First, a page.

A workplace without rules is anarchy, but if your rule book starts looking like the IRS code, you might want to reassess. If your rules are designed to prevent employees from doing things that most reasonable adults wouldn’t actually do at work, you’re assuming the worst of the people you hired and on whom your company depends. That’s fear, plain and simple. You’re better off setting guidelines and trusting that employees aren’t going to do the stupid things you think they are.
Open communication might be one of your company values, but if your employees are afraid of speaking up, that indicates a larger problem. Their fear likely stems from yours. It’s easy to see employee criticism as the seeds of a revolution, so a natural response is to squash any negative feedback, fearing that this will spread throughout the company.
But employees are an organization’s greatest resource, and giving them avenues to voice their opinions lets them feel there’s more at stake. Harvard Business School professor Amy Edmondson and Penn State professor James Detert recommend that,
“anything an organization can do to prevent the widespread belief that voice is unsafe or not worth your time is likely to increase the upward communication flow.”
Has your stock taken a nosedive in recent months? Are layoffs in the works? Will health benefits cost more in the coming year? Don’t put a positive spin on these negative events for fear that telling your employees will cause panic. Instead, trust that your employees can handle the information.
When people are nervous about their future, they don’t just need reassurances — they need to understand why it’s happening. Management expert Robert Sutton tells McKinsey Quarterly that bosses need to realize that,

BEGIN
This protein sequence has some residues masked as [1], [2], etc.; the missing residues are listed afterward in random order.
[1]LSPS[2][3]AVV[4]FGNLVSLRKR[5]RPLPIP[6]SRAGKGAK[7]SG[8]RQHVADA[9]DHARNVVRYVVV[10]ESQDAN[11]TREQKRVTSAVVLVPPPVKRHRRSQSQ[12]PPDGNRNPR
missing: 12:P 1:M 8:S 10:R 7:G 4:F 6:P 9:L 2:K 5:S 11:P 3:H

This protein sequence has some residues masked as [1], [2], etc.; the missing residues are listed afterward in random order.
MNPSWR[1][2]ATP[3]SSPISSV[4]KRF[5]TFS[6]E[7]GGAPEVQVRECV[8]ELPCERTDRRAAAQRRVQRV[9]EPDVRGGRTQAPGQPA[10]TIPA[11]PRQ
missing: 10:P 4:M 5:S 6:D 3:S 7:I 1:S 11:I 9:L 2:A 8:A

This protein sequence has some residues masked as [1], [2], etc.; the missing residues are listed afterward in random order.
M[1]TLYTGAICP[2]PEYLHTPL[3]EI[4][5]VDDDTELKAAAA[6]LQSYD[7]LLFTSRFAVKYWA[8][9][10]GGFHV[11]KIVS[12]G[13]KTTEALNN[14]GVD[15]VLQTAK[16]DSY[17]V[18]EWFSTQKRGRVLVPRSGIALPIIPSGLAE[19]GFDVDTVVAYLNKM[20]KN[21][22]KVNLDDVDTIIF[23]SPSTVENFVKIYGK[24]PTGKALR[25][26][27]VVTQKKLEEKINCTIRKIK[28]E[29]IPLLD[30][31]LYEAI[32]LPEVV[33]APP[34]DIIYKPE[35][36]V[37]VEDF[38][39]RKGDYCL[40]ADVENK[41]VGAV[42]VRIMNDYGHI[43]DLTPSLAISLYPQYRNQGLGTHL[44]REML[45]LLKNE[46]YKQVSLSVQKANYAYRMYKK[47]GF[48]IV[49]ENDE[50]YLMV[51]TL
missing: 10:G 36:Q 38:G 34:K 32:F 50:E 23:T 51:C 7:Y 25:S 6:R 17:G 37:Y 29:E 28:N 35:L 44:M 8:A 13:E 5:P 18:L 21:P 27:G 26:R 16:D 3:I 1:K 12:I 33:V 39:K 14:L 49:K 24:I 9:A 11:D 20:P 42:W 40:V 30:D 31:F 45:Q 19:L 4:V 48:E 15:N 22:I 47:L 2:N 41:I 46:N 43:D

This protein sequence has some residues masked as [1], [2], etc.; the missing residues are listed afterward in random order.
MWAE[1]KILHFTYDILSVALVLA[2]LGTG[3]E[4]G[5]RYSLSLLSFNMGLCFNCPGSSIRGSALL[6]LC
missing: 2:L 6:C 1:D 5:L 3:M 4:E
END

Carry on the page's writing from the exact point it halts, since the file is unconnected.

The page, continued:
“human beings need to know why things happen. They need some sort of explanation.”
In the age of social media and ever-connected employees, Internet activity is a tricky beast to tackle. Monitoring for online risks and mitigating harm is something all organizations should do. But if you’re tracking employees’ emails, social media sites, or browser history, you’re heading into Big Brother territory.
The fear is that employees are using valuable work time doing nothing but watching YouTube videos of kittens. However, surveillance is a drastic response. Instead, make employees responsible for their own usage. Matt Straz, the CEO of Namely, suggests using a browser app that allows employees to limit their own usage of time-wasting websites. You could also have them sign a good faith technology pledge.
We talk a lot about employee trust and its relationship to workplace satisfaction, but employer trust is equally important. Consider the findings from a 2008 Canadian study of retail stores. Researchers found that when employees felt trusted, they were more likely to meet their manager’s expectations and perform better in terms of sales and customer service. One of the authors of the study noted that it’s how that trust is communicated by managers that was particularly important in determining whether employees felt trusted.
Communicate trust to your employees by initiating policies based on that trust rather than fearing that they’ll break it. Making trust one of your cornerstone organizational values will go a long way in opening up communication, improving employee morale, and creating a more loyal workforce.
Editor’s Note: This post was originally published in June 2015 and has been updated for freshness, accuracy, and comprehensiveness.